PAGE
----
From Heimlich to Wittgenstein: This Week's Curios

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Every day of the year, Curious.com CEO Justin Kitch writes a quirky fact, known as the Daily Curio, intended to tickle the brains of lifelong learners everywhere. This is a weekly digest.

Last week's Curios covered metaphysical door handles, Fabergé eggs, and why some people just don't like music.

Curio No. 1053 | When a door handle is not just a door handle
Ludwig Wittgenstein is known as an influential philosopher of the 20th century, but he gets no love for his contribution to modern door handle design. The Wittgenstein handle, designed in 1927, is considered the model for every subsequent tubular handle. It's a simple l-shaped steel lever, but Wittgenstein designed several variations--all of which appear in a single house in Vienna. How Wittgenstein got into door handles stems from the years following the publication of his first and only book, Tractatus Logico-Philosophicus. After teaching primary school, the philosopher receded from society, working as a gardener at a monastery and living in a shed... keep reading.

Curio No. 1052 | The rubber-hand illusion
Scientists have found a trick that induces a real out-of-body experience. It's called the rubber-hand illusion, and you can recreate it at home--assuming you have a willing participant and a rubber hand lying around somewhere. First, cover one of the participant's hands so they can't see it. Then, place an artificial hand beside the hidden hand and direct the participant's eyes to it. Finally, stroke both hands simultaneously with a brush. After a few minutes, most people will start to feel the stroking in the artificial hand rather than their real hand. And, if asked to close their eyes and indicate their real hand, they will point to the artificial hand... keep reading.

Curio No. 1051 | Not feeling the beat
If you know someone who claims to "not like music," you may think they're crazy or lying. Not so. Some people--anywhere from 1-5% of the population--just don't derive pleasure from listening to music, due to a psychiatric condition called musical anhedonia. Anhedonia is a general term that refers to the inability to enjoy something that other people generally find pleasurable, like social interaction. Often it's a symptom of depression, but musical anhedonia can apply to people who are otherwise perfectly happy and healthy. In a recent study, researchers polled 1,000 people on their musical interests and translated their responses into a musical interest score... keep reading.

Curio No. 1050 | There's a horoscope born every second
If you believe in horoscopes or fortune-telling, I have some bad news. You are experiencing the Barnum effect. That's the phenomenon of believing statements like "You have a fear of failure," and "you have a tendency to be self-critical" apply specifically to you. This effect was first demonstrated by psychology professor Bertram Forer. Forer gave his students a test, which he called the "Diagnostic Interest Blank," or DIB. The DIB asked students to fill out a list of "hobbies, reading materials, personal characteristics, job duties, and secret hopes and ambitions of one's ideal person." Then, after "evaluating" the students' responses, he gave each a "unique" personality assessment. In reality, every student got the exact same 13 bullet points... keep reading.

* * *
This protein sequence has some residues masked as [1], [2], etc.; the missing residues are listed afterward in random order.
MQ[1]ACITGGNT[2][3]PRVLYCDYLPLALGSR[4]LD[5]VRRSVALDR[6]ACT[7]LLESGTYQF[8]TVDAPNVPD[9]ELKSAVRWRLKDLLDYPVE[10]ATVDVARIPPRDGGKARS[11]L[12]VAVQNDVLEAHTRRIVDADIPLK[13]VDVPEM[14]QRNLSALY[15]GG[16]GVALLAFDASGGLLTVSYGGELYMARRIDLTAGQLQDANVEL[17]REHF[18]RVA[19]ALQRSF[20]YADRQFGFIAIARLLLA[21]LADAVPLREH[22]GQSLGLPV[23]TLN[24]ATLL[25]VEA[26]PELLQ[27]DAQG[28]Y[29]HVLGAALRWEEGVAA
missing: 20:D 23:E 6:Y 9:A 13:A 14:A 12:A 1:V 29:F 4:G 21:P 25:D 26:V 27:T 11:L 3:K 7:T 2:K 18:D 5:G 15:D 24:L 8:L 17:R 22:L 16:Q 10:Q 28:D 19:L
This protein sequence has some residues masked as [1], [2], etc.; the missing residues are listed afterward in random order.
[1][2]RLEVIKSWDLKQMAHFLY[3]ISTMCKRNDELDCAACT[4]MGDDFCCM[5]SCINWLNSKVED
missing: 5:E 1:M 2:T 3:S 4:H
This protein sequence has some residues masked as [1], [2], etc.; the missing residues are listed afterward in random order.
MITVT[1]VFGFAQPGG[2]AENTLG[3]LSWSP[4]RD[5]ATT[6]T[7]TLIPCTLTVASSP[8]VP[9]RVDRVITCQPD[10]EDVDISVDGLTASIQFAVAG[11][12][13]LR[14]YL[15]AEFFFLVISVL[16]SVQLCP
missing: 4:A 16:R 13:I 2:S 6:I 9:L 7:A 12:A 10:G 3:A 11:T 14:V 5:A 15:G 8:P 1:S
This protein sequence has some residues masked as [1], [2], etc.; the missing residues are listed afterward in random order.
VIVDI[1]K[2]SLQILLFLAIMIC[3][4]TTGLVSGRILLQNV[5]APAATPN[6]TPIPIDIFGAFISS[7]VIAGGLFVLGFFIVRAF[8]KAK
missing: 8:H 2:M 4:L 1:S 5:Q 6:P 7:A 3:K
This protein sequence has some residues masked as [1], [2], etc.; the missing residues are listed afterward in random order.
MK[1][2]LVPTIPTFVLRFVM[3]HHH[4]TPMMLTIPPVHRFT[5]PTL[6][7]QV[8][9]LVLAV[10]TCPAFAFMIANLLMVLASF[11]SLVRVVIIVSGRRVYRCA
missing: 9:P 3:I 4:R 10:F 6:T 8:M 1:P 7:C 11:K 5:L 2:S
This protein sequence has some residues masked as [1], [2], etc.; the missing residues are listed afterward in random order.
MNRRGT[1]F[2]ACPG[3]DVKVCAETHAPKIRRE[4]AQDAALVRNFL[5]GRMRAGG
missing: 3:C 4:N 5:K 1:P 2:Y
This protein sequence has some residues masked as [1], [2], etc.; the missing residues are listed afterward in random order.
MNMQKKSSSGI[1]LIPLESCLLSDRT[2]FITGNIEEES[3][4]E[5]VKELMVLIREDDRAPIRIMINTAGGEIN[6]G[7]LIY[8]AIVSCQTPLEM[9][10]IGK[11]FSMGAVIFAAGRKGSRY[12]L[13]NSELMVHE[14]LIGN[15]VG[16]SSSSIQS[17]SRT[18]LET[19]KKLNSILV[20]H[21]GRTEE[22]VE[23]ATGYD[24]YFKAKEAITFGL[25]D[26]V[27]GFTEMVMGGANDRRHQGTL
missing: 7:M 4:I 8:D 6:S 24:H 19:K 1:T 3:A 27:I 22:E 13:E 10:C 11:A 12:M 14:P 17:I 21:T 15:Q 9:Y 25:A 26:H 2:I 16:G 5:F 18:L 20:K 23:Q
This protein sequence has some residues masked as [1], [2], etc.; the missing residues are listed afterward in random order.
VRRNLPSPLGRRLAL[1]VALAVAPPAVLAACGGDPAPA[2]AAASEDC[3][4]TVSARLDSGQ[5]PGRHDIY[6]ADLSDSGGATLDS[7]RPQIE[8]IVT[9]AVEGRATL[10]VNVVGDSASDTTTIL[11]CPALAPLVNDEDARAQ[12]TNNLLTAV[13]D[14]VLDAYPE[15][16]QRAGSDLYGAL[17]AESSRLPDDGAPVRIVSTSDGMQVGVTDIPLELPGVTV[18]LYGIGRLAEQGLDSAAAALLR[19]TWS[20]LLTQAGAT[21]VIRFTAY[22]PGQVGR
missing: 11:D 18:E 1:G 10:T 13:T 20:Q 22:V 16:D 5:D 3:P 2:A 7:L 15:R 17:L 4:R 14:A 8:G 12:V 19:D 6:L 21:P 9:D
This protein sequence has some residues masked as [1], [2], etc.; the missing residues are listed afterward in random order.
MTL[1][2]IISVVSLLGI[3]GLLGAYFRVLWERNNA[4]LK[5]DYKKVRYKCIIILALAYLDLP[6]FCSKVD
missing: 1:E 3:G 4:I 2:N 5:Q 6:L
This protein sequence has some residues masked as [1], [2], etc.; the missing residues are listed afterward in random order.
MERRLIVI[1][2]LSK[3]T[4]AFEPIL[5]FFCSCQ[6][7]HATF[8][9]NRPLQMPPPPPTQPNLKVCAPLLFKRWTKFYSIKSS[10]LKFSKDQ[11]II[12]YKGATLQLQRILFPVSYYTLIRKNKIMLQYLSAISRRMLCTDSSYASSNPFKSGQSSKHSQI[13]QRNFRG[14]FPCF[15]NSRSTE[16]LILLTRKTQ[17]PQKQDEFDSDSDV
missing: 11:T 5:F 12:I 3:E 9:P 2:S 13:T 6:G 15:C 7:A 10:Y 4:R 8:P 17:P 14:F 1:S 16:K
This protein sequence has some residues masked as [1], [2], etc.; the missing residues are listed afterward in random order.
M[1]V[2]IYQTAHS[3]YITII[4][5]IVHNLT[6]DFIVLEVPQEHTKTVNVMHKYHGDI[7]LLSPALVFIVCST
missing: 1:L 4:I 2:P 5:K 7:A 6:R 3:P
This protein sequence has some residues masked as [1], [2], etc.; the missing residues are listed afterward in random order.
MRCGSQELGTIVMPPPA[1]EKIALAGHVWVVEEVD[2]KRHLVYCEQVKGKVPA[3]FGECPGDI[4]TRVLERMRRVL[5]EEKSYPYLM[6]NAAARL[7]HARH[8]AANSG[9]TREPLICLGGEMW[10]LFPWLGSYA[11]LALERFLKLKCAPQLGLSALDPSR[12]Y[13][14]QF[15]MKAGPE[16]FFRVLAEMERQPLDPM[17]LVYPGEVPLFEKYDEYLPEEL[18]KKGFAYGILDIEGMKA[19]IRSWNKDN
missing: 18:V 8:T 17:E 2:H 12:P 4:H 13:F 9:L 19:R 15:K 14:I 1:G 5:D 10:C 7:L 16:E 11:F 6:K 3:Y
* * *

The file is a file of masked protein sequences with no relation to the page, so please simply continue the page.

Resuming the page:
Curio No. 1049 | A short history of Fabergé eggs
You may know Fabergé eggs as things criminals steal in movies like James Bond and Ocean's Twelve. But it's their place in Russian history, not Hollywood, that makes them so valuable. The first Fabergé egg was commissioned in 1885 by Tsar Alexander III as an Easter gift for his wife. Easter was the most important holiday in the Russian Orthodox Church. Traditionally, eggs were hand-dyed, blessed by a priest, and then given to family and friends. Over the centuries, these gift eggs had become more ornate and, for the higher classes, were fabricated by artists with precious metals or jewels. Alexander, intent on coming up with the finest gift egg, enlisted the jeweler Peter Carl Fabergé... keep reading.

Curio No. 1048 | Fill in the blanks
In Curio #812, we learned about how crosswords were invented. But making them is a fascinating process in and of itself. The first step to making a crossword is to come up with a theme. The theme ties together several answers in the puzzle--typically the longest ones. Then comes black square placement. The placement of black squares is mostly governed by an oddly-specific set of rules, which has been passed down over time: no one- or two-letter answers, grids must have 180° rotational symmetry, each side must have an odd number of squares, and black squares cannot account for more than 1/6 of the puzzle... keep reading.

Curio No. 1047 | Heimlich uses the Heimlich
Give 'em the Heimlich. That's exactly what the inventor of the emergency response for choking did last Monday. Dr. Henry Heimlich invented his technique over 40 years ago, but he claims that he never got to use it in a life-or-death scenario. Until last week. Heimlich, now 96, was dining at his retirement home when he noticed fellow resident Patty Ris choking on a piece of hamburger. He promptly administered the Heimlich maneuver, successfully dislodging the food and saving Ris' life. However, several news sources have questioned whether this really was the first time Heimlich used his own maneuver... keep reading.

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